On Wednesday afternoon, Feb. 23, Fehderau announced that he would not seek a conviction on the mistrial counts.
Carbajal is still in prison, according to his friend Ellen Wheeler, as he still has some paperwork to iron out with Immigration and Naturalization Services. He was applying for citizenship prior to his arrest.
"Although I think the charges were correctly brought and tried in this matter, given the jury's verdict against us on three of the charges, and the jury's conflicting views on the remaining three charges, and (because) we have no new evidence to present, I think it's reasonably unlikely that we would prevail in front of a new and second jury," Fehderau, a deputy district attorney, said in a statement.
Fehderau said he had spoken with the alleged victims about his decision.
"Although they are disappointed in the result, they too would like this chapter in their lives to come to a close," Fehderau said. "In light of those circumstances we dismiss the remaining charges."
Maintaining his belief in Carbajal's guilt, Fehderau said that a guilty verdict would have provided the ultimate closure for the three sisters who claim their uncle sexually molested them when they were all around the ages of 8 and 9, between 2000 and 2005.
The eldest sister claims Carbajal raped her, an allegation not made by the two younger girls.
"The jury worked hard," Fehderau told the Voice with a sigh after the trial, "but I'm very disappointed with the end result. I think that the three victims in the case were very brave to come forward and they had nothing to gain from this, except for grief, pain and suffering."
Carbajal's lawyer, Darby Williams, expressed relief at the jury's ruling when reached by phone last week, and said that she would work to dissuade the district attorney from re-filing on the mistrial counts. It was not clear at the Voice's press deadline whether Williams played any role in preventing Fehderau pressing for a re-trial.
"Frankly, as far as I'm concerned, there is an innocent man sitting in custody right now," Williams said last week. She could not immediately be reached for comment on Wednesday.
Williams acknowledged that there wouldn't have been a mistrial if some on the jury hadn't advocated for a guilty verdict on the three unresolved counts. However, she said that her discussions with jurors led her to believe that those calling for a conviction were in the minority.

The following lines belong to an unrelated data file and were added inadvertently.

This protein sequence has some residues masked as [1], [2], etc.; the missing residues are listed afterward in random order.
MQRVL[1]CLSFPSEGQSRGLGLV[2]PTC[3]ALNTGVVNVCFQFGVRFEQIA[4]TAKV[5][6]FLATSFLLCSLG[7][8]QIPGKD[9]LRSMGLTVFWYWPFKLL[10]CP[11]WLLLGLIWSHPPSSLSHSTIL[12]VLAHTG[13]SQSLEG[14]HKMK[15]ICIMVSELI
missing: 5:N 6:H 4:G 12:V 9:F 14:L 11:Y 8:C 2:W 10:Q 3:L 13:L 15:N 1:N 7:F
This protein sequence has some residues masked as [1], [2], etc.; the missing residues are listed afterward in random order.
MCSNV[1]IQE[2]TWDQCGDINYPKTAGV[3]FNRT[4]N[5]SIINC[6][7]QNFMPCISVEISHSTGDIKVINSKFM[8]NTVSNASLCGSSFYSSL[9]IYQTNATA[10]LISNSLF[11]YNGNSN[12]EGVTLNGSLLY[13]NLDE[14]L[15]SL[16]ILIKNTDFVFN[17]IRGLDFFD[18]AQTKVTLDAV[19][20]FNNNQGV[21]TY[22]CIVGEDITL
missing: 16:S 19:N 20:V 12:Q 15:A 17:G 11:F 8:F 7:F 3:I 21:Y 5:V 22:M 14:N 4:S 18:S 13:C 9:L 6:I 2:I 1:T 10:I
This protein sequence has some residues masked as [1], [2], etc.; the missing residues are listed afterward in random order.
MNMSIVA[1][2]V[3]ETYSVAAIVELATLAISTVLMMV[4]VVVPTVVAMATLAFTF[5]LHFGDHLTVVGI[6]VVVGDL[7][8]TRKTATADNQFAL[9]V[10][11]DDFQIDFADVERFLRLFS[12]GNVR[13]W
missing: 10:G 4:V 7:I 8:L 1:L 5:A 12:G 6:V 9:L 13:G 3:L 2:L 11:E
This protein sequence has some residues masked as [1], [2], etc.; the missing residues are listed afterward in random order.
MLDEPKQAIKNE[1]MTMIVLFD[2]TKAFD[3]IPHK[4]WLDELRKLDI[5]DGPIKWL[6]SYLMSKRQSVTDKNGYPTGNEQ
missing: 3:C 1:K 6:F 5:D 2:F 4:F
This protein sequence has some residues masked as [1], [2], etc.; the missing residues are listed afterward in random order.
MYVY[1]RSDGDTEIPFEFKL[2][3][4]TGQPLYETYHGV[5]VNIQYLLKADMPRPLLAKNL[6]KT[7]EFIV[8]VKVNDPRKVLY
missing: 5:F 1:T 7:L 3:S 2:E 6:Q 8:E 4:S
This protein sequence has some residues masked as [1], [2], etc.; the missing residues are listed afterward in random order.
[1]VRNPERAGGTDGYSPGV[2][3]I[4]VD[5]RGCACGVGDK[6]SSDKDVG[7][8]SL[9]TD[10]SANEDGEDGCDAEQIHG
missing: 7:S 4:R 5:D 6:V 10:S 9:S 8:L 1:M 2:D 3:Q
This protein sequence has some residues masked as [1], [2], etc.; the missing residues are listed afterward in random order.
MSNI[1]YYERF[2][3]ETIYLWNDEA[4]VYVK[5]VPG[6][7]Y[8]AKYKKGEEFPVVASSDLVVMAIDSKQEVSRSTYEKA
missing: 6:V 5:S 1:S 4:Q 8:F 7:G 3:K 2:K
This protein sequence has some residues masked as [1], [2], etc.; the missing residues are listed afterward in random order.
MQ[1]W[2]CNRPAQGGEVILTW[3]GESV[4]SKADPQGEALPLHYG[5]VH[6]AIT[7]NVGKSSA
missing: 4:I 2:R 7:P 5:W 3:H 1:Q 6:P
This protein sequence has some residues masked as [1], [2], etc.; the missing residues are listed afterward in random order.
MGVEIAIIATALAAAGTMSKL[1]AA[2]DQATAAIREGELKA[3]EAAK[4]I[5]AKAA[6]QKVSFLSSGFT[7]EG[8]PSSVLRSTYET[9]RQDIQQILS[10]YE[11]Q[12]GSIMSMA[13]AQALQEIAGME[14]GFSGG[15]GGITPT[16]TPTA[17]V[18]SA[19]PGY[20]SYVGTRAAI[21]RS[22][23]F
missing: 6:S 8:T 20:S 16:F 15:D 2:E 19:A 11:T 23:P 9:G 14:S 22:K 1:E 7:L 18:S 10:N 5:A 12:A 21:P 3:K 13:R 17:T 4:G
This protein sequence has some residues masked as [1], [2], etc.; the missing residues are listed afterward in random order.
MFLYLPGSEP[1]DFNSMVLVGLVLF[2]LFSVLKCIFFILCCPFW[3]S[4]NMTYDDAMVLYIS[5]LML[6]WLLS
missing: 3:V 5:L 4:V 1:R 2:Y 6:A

She believes that many on the jury were bothered by points raised in her closing arguments.
In her closing arguments, made on Feb. 7, Williams attributed the accusations to a small but weighty lie, uttered two years ago, which ultimately snowballed into an impossibly tangled web of lies and has perhaps even resulted in false memories.
"How do you tell a family for two years that you have been telling a massive, horrific lie?" Williams asked the jury at the close of the trial.
The answer to that question is simple, according to Fehderau. The girls didn't have to tell anyone they were lying, because they weren't.
"I believe the evidence was there to support all the counts," Fehderau said. While it is true that no one witnessed the crimes, he said that child molesters operate in the shadows. "These cases typically occur in private, where there aren't any bystanders."
Wheeler, a Mountain View Whisman school board member who supported Carbajal throughout his trial, wrote in an e-mail to the Voice that "Pedro broke into a huge smile in court" upon hearing that Fehderau would not pursue the unresolved counts.
This story contains 696 words.
Stories older than 90 days are available only to subscribing members. Please help sustain quality local journalism by becoming a subscribing member today.
If you are already a subscriber, please log in so you can continue to enjoy unlimited access to stories and archives. Subscriptions start at $5 per month and may be cancelled at any time.